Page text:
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European watchdog rings alarm bells over bitcoin

Published time: December 13, 2013 16:07
A chain of block erupters used for Bitcoin mining is pictured at the Plug and Play Tech Center in Sunnyvale, California (Reuters)

A chain of block erupters used for Bitcoin mining is pictured at the Plug and Play Tech Center in Sunnyvale, California (Reuters)

The EU banking regulator has warned of a “possible risk” using virtual currency such as bitcoin, which is program code and isn't regulated by any country, as the virtual currency doesn't offer any protection to consumers or mechanism for compensation.

The European Banking Authority (EBA) is studying the opportunities and needs of the new economic sector. In case of any problems with their investment, users of virtual currencies such as bitcoin will have to solve any problems themselves.

"Currently, no specific regulatory protections exist in the EU that would protect consumers from financial losses if a platform that exchanges or holds virtual currencies fails or goes out of business," the EBA said in a statement.

The regulator emphasized that digital currencies are facing sharp fluctuations in exchange rates. In the last month the bitcoin market price has varied between less than $300 to over $1000 per unit.

"Cases have been reported of consumers losing significant amounts of the virtual currency, with little prospect of having it returned. Also, when using virtual currency for commercial transactions, consumers are not protected by any refund rights under EU law," said the EBA.

Virtual currency has received a series of positive assessments from global supervisory authorities and prominent experts, however in recent weeks this has been replaced by worries about the increased instability. Some experts even call it a new bubble.

Earlier this month the People's Bank of China warned financial institutions to closely watch the virtual currency bitcoin, because it may increase the risk of fraud and money laundering. The increasingly popular commodity doesn’t yet threaten China’s financial system; however the action was taken as a precaution.

Bitcoin, one of about hundred virtual currencies in the world, was introduced in January, 2009 and cost then $0.05 per unit. The issue of bitcoins is carried out by authorized computers using the algorithm protected by a code. So, the quantity of bitcoins will never exceed 21 million units. The total will be gradually reached by 2140. About 57 per cent of all bitcoins are already issued, by 2017 there has to be 75 per cent.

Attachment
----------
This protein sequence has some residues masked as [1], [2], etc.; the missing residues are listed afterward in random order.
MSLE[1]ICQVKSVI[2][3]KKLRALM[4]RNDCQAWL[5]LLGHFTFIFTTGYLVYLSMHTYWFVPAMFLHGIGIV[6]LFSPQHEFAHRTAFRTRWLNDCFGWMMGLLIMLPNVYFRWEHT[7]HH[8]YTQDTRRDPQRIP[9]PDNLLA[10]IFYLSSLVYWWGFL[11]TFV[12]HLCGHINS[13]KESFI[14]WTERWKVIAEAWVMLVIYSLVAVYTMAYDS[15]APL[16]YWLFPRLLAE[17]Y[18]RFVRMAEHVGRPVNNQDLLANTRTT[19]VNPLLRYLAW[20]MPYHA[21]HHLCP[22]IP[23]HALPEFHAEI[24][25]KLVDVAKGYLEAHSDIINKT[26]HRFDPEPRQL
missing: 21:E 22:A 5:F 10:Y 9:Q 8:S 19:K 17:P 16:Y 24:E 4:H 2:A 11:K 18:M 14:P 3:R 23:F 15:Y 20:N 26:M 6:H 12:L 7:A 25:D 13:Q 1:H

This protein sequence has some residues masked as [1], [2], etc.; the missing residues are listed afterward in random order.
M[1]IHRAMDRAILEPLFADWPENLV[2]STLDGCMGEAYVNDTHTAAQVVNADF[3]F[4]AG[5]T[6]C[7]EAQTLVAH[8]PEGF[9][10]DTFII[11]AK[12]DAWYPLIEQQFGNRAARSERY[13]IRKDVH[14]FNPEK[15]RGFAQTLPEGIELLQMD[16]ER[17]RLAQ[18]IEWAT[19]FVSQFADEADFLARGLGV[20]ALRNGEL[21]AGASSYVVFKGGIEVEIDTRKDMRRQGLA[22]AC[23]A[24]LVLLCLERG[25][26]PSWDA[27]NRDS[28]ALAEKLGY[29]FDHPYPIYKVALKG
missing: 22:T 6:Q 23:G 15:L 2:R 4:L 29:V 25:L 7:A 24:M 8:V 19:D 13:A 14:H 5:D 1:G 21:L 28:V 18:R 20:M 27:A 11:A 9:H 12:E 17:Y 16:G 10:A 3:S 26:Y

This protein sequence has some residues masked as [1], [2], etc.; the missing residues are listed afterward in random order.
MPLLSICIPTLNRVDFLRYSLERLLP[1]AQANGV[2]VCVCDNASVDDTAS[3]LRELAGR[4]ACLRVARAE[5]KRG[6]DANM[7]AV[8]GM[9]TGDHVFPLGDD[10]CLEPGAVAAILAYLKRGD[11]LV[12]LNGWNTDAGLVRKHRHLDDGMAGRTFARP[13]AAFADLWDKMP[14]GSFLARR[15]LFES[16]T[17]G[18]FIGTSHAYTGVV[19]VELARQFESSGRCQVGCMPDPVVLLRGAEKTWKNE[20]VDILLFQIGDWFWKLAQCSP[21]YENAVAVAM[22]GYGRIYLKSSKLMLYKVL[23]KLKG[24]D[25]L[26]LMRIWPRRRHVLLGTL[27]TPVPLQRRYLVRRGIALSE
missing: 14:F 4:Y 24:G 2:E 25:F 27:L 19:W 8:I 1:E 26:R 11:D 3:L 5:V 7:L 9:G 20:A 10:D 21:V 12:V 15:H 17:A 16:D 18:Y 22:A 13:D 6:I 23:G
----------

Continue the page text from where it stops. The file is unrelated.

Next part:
The exchange rate of virtual currency depends only on demand. It has no value in itself; neither is it provided with physical assets or government guarantees.

Comments (21)

 

g br 19.12.2013 01:32

Dominic Blais 18.12.2013 20:35

the regulations and protections are built into the code, it's just as safe as any other fiat currency it's value is based in if we use it or not, it's better for us the rothschilds just don't want their monopoly to end so they will cry like little girls

  


th e rothchilds are probably the ones buying bitcoins at .05 and selling them to consumers at $1000. the rothchilds and other corrupt illegal families who control/stole the money supply dont give a dam about a ponzi scheme counterfeit currency, they'll trade it til its shut down.

 

Dominic Blais 18.12.2013 20:35

the regulations and protections are built into the code, it's just as safe as any other fiat currency it's value is based in if we use it or not, it's better for us the rothschilds just don't want their monopoly to end so they will cry like little girls

 

Carl Hopkinson 18.12.2013 02:29

Ha, what a joke!!! Could there be anything more risky than keeping your money in any European bank where so-called "bail-ins" are ready to go as soon as the gambling addict banksters need another infusion of "juice" stolen directly from your bank account?? Maybe they think that people forgot Cyprus already?? I hope people are not that stupid to believe this amateur-hour propaganda piece.

View all comments (21)
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